Salt Lake County officials on Tuesday unveiled long-awaited improvements to its 911 emergency response systems. They say the upgrades will save lives and money.
Minutes, even seconds could mean the difference between life and death when a person dials 9-1-1. Salt Lake County is on a mission to save those critical moments says Sheriff Jim Winder.
“We have been struggling with the need to improve the service delivery to our citizens for 20 plus years,” Winder says. “And much of that struggle has been predicated on the inability of individuals to simply work together.”
Winder praised the people who stood behind him at Tuesday’s announcement for their cooperation: Salt Lake County Mayor Ben McAdams, mayors throughout the valley, the directors of the two major 9-1-1 dispatch centers and public safety officials.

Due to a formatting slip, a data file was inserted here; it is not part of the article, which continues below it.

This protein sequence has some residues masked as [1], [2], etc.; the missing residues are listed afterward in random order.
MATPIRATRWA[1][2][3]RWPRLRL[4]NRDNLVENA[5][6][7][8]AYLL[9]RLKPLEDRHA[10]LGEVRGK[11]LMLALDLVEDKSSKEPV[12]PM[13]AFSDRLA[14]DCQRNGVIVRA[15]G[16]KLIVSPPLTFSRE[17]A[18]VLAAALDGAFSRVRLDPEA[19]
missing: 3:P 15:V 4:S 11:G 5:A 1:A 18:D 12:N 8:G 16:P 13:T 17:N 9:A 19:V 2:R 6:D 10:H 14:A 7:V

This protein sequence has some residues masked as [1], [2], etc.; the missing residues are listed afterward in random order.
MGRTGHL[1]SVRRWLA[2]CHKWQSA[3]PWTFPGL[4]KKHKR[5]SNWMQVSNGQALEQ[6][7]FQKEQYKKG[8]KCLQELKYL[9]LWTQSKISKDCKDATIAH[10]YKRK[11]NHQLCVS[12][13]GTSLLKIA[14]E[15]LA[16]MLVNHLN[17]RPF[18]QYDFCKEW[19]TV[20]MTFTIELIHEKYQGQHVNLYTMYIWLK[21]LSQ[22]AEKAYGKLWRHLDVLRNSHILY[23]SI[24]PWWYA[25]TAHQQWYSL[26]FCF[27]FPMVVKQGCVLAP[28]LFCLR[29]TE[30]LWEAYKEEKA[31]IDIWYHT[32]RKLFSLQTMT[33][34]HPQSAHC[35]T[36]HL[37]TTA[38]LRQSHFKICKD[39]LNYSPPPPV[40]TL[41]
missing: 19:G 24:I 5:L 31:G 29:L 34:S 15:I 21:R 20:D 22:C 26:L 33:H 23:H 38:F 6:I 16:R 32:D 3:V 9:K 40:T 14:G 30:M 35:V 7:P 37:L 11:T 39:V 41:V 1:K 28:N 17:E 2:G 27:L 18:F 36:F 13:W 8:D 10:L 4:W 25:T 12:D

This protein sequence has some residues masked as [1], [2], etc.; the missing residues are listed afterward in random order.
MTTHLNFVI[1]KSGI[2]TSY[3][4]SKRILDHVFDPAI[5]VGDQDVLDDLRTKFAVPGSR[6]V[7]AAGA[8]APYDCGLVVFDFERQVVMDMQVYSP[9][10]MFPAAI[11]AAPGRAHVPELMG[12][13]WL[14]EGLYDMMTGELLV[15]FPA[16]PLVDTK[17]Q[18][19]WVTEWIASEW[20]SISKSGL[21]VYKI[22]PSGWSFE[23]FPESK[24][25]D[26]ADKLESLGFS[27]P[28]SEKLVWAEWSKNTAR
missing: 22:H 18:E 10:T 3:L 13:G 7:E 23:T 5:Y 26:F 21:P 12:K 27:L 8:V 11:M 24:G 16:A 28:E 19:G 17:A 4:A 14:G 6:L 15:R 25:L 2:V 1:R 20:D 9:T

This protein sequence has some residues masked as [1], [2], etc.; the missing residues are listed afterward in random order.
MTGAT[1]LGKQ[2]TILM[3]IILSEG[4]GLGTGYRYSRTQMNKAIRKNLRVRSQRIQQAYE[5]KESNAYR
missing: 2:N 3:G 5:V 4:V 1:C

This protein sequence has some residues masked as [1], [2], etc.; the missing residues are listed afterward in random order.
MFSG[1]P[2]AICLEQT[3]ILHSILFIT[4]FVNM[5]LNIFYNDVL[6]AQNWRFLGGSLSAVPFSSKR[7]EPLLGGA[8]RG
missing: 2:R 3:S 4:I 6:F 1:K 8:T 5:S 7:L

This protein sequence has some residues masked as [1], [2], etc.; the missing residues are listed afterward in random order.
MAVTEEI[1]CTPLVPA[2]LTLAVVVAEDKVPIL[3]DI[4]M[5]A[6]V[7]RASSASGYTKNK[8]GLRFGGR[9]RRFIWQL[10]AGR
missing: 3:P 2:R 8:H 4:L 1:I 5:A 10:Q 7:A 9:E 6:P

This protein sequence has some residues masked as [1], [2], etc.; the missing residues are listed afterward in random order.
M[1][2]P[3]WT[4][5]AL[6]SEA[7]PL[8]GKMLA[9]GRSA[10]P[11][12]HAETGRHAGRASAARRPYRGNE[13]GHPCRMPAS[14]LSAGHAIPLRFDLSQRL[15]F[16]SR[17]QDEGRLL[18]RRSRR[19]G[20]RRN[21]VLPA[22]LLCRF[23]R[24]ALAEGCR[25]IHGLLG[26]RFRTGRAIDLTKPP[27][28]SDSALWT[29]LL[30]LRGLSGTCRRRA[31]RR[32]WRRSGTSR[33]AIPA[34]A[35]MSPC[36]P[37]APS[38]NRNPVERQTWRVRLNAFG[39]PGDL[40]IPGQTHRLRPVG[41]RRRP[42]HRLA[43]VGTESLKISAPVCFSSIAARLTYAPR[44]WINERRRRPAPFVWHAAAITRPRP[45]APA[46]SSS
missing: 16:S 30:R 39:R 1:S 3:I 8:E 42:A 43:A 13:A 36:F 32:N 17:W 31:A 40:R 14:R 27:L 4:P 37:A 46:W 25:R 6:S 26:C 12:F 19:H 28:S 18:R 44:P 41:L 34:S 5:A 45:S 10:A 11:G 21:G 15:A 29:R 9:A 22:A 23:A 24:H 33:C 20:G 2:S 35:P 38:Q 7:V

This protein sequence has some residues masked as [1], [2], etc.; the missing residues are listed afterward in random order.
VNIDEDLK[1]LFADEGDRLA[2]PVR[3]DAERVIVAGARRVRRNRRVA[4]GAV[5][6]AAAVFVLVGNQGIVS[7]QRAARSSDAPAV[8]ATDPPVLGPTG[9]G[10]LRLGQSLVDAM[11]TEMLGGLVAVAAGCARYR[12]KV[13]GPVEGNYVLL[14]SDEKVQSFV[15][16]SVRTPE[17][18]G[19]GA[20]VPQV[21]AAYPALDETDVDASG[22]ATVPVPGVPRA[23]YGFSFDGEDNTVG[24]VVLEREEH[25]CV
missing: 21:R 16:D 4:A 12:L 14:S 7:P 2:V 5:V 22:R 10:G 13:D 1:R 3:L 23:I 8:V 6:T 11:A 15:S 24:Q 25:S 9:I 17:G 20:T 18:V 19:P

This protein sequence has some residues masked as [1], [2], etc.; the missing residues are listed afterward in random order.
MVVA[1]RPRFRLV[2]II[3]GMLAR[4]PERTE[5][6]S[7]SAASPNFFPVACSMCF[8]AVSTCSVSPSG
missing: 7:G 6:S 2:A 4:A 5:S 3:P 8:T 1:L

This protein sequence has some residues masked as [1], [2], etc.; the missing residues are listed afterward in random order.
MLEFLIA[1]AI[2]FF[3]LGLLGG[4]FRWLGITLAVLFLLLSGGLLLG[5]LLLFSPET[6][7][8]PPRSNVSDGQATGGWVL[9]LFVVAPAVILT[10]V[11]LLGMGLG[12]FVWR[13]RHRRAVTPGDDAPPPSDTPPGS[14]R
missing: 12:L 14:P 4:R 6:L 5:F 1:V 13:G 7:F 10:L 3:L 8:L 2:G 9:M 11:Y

The new county-wide software platform ensures people who call for help will be located and cared for without delay says Scott Freitag. He’s the director of Salt Lake City’s 911 Bureau.
“We won’t have to transfer the 10,000 calls that we transfer every month,” Freitag says. “We won’t have to have callers frustrated because they have to answer the questions again or not understand why the first person they talk to isn’t the one that can take care of them.”
Three years ago Mayor McAdams and the Salt Lake County Council set aside $1.4 million dollars to research a unified system. The Utah legislature also set up a special restricted account to collect money for 9-1-1 services.
It’s expected to take about 17 months to fully implement the new system.